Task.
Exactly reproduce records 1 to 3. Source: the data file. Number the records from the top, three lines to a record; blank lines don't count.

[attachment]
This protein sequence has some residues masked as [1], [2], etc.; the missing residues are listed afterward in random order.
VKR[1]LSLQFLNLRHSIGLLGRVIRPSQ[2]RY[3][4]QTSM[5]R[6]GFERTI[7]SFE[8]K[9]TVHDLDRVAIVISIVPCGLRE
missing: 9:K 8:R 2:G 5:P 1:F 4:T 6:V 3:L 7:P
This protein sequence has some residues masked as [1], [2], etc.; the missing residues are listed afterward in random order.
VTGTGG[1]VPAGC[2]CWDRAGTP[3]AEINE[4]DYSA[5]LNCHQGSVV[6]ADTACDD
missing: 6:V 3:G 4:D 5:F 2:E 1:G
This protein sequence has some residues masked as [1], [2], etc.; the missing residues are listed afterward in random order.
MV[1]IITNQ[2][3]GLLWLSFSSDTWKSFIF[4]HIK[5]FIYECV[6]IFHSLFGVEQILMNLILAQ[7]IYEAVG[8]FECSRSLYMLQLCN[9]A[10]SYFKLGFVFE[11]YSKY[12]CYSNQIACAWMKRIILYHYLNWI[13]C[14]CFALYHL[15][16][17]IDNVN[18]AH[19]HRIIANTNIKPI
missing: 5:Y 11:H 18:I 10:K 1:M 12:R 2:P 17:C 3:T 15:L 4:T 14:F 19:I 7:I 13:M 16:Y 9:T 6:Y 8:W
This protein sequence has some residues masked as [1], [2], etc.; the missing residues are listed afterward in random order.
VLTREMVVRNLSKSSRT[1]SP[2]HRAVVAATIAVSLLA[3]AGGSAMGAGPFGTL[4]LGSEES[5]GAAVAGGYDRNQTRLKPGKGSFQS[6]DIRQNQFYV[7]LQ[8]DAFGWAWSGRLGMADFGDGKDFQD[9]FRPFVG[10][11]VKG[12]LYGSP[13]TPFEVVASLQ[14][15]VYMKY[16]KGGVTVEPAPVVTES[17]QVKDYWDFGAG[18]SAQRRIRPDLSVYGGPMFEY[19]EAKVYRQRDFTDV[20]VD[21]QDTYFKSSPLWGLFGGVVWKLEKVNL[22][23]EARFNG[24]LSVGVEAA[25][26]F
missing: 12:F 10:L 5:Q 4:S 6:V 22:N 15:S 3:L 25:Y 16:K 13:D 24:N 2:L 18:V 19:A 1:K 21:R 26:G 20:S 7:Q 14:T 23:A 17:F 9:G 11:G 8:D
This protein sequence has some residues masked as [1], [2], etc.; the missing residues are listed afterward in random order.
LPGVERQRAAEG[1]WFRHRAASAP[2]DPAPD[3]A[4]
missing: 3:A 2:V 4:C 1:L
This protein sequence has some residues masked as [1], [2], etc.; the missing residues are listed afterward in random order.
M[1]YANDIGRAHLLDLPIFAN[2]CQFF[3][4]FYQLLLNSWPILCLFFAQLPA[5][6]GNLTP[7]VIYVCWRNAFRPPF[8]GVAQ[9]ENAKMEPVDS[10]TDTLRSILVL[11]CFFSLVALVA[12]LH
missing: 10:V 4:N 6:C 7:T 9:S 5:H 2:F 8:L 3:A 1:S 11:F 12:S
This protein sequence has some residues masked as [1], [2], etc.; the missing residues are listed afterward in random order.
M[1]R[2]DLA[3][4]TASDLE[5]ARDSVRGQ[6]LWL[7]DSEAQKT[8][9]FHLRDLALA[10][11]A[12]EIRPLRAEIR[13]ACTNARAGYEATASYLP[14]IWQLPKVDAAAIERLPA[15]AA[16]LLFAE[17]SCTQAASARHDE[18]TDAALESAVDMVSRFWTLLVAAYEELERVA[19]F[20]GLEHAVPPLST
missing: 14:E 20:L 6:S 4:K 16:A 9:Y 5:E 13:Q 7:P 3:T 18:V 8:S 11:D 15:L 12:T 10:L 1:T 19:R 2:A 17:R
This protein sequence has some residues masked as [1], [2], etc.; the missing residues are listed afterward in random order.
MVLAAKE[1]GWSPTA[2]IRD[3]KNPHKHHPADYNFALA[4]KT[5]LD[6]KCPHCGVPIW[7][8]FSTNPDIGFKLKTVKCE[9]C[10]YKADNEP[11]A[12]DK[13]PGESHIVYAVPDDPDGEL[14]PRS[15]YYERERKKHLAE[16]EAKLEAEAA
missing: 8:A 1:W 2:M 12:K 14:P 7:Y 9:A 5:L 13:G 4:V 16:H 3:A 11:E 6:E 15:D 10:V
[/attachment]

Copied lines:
This protein sequence has some residues masked as [1], [2], etc.; the missing residues are listed afterward in random order.
VKR[1]LSLQFLNLRHSIGLLGRVIRPSQ[2]RY[3][4]QTSM[5]R[6]GFERTI[7]SFE[8]K[9]TVHDLDRVAIVISIVPCGLRE
missing: 9:K 8:R 2:G 5:P 1:F 4:T 6:V 3:L 7:P
This protein sequence has some residues masked as [1], [2], etc.; the missing residues are listed afterward in random order.
VTGTGG[1]VPAGC[2]CWDRAGTP[3]AEINE[4]DYSA[5]LNCHQGSVV[6]ADTACDD
missing: 6:V 3:G 4:D 5:F 2:E 1:G
This protein sequence has some residues masked as [1], [2], etc.; the missing residues are listed afterward in random order.
MV[1]IITNQ[2][3]GLLWLSFSSDTWKSFIF[4]HIK[5]FIYECV[6]IFHSLFGVEQILMNLILAQ[7]IYEAVG[8]FECSRSLYMLQLCN[9]A[10]SYFKLGFVFE[11]YSKY[12]CYSNQIACAWMKRIILYHYLNWI[13]C[14]CFALYHL[15][16][17]IDNVN[18]AH[19]HRIIANTNIKPI
missing: 5:Y 11:H 18:I 10:K 1:M 12:R 2:P 17:C 3:T 15:L 4:T 14:F 19:I 7:I 13:M 16:Y 9:T 6:Y 8:W